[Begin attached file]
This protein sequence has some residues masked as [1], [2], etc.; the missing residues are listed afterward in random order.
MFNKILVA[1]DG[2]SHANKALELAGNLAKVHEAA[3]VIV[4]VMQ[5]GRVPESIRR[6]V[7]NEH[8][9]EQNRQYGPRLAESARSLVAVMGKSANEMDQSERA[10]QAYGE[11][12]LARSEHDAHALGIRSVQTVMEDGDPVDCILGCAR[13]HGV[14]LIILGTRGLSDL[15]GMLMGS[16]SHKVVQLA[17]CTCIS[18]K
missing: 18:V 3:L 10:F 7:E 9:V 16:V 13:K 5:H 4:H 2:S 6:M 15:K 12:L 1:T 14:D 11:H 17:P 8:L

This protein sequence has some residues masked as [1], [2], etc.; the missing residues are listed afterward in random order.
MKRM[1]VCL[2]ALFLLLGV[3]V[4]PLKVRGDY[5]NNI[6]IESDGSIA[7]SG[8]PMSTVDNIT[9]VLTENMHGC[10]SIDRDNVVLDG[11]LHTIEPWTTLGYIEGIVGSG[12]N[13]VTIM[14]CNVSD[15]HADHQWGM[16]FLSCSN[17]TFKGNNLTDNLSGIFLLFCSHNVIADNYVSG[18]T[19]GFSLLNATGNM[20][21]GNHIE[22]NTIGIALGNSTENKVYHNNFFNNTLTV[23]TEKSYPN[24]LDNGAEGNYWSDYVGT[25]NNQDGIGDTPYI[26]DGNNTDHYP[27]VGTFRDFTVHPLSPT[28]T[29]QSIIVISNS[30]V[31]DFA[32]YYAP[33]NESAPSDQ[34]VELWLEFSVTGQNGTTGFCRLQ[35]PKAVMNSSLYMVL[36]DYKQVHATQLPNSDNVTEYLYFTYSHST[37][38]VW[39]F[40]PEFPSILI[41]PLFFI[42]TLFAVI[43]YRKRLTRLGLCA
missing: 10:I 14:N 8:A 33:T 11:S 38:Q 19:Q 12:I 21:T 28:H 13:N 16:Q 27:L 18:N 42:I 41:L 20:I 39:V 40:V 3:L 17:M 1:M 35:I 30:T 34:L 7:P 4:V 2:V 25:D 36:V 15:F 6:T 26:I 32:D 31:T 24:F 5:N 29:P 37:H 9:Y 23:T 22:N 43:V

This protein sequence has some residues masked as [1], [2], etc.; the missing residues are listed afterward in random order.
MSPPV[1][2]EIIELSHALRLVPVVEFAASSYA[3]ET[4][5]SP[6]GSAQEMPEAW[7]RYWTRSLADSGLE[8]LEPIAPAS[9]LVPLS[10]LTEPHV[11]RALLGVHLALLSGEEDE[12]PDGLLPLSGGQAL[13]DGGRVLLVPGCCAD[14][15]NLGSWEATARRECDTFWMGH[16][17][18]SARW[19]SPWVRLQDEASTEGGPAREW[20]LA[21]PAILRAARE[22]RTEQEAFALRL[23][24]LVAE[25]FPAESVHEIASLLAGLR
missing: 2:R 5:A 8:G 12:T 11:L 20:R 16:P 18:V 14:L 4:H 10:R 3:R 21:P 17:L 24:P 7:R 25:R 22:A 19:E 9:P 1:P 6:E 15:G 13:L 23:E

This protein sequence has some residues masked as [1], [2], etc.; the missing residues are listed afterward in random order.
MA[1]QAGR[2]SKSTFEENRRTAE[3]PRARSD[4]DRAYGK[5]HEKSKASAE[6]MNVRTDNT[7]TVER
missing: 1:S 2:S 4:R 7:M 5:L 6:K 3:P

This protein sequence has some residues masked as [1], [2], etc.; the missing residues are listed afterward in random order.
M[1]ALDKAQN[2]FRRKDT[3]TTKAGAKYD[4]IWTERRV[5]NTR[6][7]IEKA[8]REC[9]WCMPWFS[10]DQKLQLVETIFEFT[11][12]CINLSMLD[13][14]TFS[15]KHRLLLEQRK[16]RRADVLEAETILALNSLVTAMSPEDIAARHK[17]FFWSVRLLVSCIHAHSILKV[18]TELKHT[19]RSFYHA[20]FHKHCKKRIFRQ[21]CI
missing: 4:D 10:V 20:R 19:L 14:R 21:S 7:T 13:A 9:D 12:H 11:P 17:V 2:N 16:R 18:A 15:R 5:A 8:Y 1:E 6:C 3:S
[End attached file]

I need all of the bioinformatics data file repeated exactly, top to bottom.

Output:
This protein sequence has some residues masked as [1], [2], etc.; the missing residues are listed afterward in random order.
MFNKILVA[1]DG[2]SHANKALELAGNLAKVHEAA[3]VIV[4]VMQ[5]GRVPESIRR[6]V[7]NEH[8][9]EQNRQYGPRLAESARSLVAVMGKSANEMDQSERA[10]QAYGE[11][12]LARSEHDAHALGIRSVQTVMEDGDPVDCILGCAR[13]HGV[14]LIILGTRGLSDL[15]GMLMGS[16]SHKVVQLA[17]CTCIS[18]K
missing: 18:V 3:L 10:F 7:E 9:V 16:V 13:K 5:H 4:H 2:S 6:M 15:K 12:L 1:T 14:D 11:H 17:P 8:L

This protein sequence has some residues masked as [1], [2], etc.; the missing residues are listed afterward in random order.
MKRM[1]VCL[2]ALFLLLGV[3]V[4]PLKVRGDY[5]NNI[6]IESDGSIA[7]SG[8]PMSTVDNIT[9]VLTENMHGC[10]SIDRDNVVLDG[11]LHTIEPWTTLGYIEGIVGSG[12]N[13]VTIM[14]CNVSD[15]HADHQWGM[16]FLSCSN[17]TFKGNNLTDNLSGIFLLFCSHNVIADNYVSG[18]T[19]GFSLLNATGNM[20][21]GNHIE[22]NTIGIALGNSTENKVYHNNFFNNTLTV[23]TEKSYPN[24]LDNGAEGNYWSDYVGT[25]NNQDGIGDTPYI[26]DGNNTDHYP[27]VGTFRDFTVHPLSPT[28]T[29]QSIIVISNS[30]V[31]DFA[32]YYAP[33]NESAPSDQ[34]VELWLEFSVTGQNGTTGFCRLQ[35]PKAVMNSSLYMVL[36]DYKQVHATQLPNSDNVTEYLYFTYSHST[37][38]VW[39]F[40]PEFPSILI[41]PLFFI[42]TLFAVI[43]YRKRLTRLGLCA
missing: 10:I 14:N 8:A 33:T 11:S 38:Q 19:Q 12:I 21:T 28:H 13:N 16:Q 27:L 18:N 42:I 41:L 20:I 39:V 40:V 3:L 17:M 1:M 35:I 30:T 34:L 7:P 4:V 2:V 25:D 36:V 15:F 6:T 26:I 32:D 31:T 24:F 5:N 29:P 37:H 9:Y 23:T 22:N 43:V

This protein sequence has some residues masked as [1], [2], etc.; the missing residues are listed afterward in random order.
MSPPV[1][2]EIIELSHALRLVPVVEFAASSYA[3]ET[4][5]SP[6]GSAQEMPEAW[7]RYWTRSLADSGLE[8]LEPIAPAS[9]LVPLS[10]LTEPHV[11]RALLGVHLALLSGEEDE[12]PDGLLPLSGGQAL[13]DGGRVLLVPGCCAD[14][15]NLGSWEATARRECDTFWMGH[16][17][18]SARW[19]SPWVRLQDEASTEGGPAREW[20]LA[21]PAILRAARE[22]RTEQEAFALRL[23][24]LVAE[25]FPAESVHEIASLLAGLR
missing: 2:R 5:A 8:G 12:T 11:L 20:R 16:P 18:V 14:L 4:H 10:R 3:R 21:P 17:L 24:P 7:R 25:R 22:A 19:E 9:P 1:P 6:E 15:G 13:L 23:E

This protein sequence has some residues masked as [1], [2], etc.; the missing residues are listed afterward in random order.
MA[1]QAGR[2]SKSTFEENRRTAE[3]PRARSD[4]DRAYGK[5]HEKSKASAE[6]MNVRTDNT[7]TVER
missing: 1:S 2:S 4:R 7:M 5:L 6:K 3:P

This protein sequence has some residues masked as [1], [2], etc.; the missing residues are listed afterward in random order.
M[1]ALDKAQN[2]FRRKDT[3]TTKAGAKYD[4]IWTERRV[5]NTR[6][7]IEKA[8]REC[9]WCMPWFS[10]DQKLQLVETIFEFT[11][12]CINLSMLD[13][14]TFS[15]KHRLLLEQRK[16]RRADVLEAETILALNSLVTAMSPEDIAARHK[17]FFWSVRLLVSCIHAHSILKV[18]TELKHT[19]RSFYHA[20]FHKHCKKRIFRQ[21]CI
missing: 4:D 10:V 20:R 19:L 14:R 21:S 7:T 13:A 9:D 12:H 11:P 17:V 2:N 16:R 18:A 15:R 5:A 8:Y 1:E 6:C 3:S